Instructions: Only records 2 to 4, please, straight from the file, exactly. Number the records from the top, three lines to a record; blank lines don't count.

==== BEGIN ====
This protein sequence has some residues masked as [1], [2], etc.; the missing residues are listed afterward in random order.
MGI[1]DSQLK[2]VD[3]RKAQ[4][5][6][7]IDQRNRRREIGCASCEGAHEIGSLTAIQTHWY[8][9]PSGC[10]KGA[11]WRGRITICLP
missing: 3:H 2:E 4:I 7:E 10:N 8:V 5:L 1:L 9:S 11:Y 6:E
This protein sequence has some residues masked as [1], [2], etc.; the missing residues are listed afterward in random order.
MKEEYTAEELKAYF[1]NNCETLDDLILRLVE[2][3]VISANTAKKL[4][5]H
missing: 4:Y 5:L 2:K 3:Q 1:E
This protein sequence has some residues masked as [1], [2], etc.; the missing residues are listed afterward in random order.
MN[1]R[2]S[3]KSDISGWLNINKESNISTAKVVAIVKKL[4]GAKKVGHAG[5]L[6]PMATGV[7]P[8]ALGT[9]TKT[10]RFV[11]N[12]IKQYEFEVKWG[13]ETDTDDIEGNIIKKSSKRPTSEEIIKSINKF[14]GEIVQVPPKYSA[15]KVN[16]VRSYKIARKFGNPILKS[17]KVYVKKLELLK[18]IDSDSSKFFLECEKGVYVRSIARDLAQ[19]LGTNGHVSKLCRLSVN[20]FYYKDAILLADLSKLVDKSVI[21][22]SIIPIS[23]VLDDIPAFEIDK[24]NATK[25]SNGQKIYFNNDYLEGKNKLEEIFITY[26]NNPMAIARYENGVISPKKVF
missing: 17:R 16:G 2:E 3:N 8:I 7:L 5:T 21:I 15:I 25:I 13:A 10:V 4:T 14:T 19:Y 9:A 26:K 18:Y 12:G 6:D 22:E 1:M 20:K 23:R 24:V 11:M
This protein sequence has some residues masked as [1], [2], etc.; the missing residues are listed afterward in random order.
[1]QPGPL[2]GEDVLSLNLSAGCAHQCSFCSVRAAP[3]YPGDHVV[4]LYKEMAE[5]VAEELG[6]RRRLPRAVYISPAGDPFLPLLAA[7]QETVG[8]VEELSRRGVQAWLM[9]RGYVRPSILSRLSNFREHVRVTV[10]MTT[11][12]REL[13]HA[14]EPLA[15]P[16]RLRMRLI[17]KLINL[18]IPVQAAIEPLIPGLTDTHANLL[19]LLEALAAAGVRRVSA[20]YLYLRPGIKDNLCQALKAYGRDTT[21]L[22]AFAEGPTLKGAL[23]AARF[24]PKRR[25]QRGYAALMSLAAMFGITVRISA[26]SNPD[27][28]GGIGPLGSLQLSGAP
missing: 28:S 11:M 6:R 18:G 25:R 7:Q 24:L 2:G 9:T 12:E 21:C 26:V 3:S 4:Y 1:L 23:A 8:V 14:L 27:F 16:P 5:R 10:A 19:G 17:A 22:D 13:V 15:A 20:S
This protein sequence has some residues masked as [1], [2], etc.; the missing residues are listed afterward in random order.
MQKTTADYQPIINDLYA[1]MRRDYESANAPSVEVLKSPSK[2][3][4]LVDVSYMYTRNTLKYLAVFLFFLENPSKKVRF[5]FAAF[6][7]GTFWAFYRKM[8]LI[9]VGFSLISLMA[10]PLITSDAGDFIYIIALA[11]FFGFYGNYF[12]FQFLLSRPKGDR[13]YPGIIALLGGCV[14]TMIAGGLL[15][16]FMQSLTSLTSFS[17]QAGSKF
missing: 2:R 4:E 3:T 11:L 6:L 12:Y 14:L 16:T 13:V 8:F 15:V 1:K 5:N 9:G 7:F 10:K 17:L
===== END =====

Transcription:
This protein sequence has some residues masked as [1], [2], etc.; the missing residues are listed afterward in random order.
MKEEYTAEELKAYF[1]NNCETLDDLILRLVE[2][3]VISANTAKKL[4][5]H
missing: 4:Y 5:L 2:K 3:Q 1:E
This protein sequence has some residues masked as [1], [2], etc.; the missing residues are listed afterward in random order.
MN[1]R[2]S[3]KSDISGWLNINKESNISTAKVVAIVKKL[4]GAKKVGHAG[5]L[6]PMATGV[7]P[8]ALGT[9]TKT[10]RFV[11]N[12]IKQYEFEVKWG[13]ETDTDDIEGNIIKKSSKRPTSEEIIKSINKF[14]GEIVQVPPKYSA[15]KVN[16]VRSYKIARKFGNPILKS[17]KVYVKKLELLK[18]IDSDSSKFFLECEKGVYVRSIARDLAQ[19]LGTNGHVSKLCRLSVN[20]FYYKDAILLADLSKLVDKSVI[21][22]SIIPIS[23]VLDDIPAFEIDK[24]NATK[25]SNGQKIYFNNDYLEGKNKLEEIFITY[26]NNPMAIARYENGVISPKKVF
missing: 17:R 16:G 2:E 3:N 8:I 7:L 5:T 21:I 15:I 25:I 13:A 10:V 4:T 14:T 19:Y 9:A 26:K 18:Y 12:G 6:D 22:E 1:M 20:K 23:R 24:V 11:M
This protein sequence has some residues masked as [1], [2], etc.; the missing residues are listed afterward in random order.
[1]QPGPL[2]GEDVLSLNLSAGCAHQCSFCSVRAAP[3]YPGDHVV[4]LYKEMAE[5]VAEELG[6]RRRLPRAVYISPAGDPFLPLLAA[7]QETVG[8]VEELSRRGVQAWLM[9]RGYVRPSILSRLSNFREHVRVTV[10]MTT[11][12]REL[13]HA[14]EPLA[15]P[16]RLRMRLI[17]KLINL[18]IPVQAAIEPLIPGLTDTHANLL[19]LLEALAAAGVRRVSA[20]YLYLRPGIKDNLCQALKAYGRDTT[21]L[22]AFAEGPTLKGAL[23]AARF[24]PKRR[25]QRGYAALMSLAAMFGITVRISA[26]SNPD[27][28]GGIGPLGSLQLSGAP
missing: 28:S 11:M 6:R 18:G 25:R 7:Q 24:L 2:G 9:T 12:E 21:C 26:V 3:S 4:Y 1:L 23:A 8:V 14:L 27:F 16:P 5:R 10:A 19:G 17:A 22:D 13:V 15:A 20:S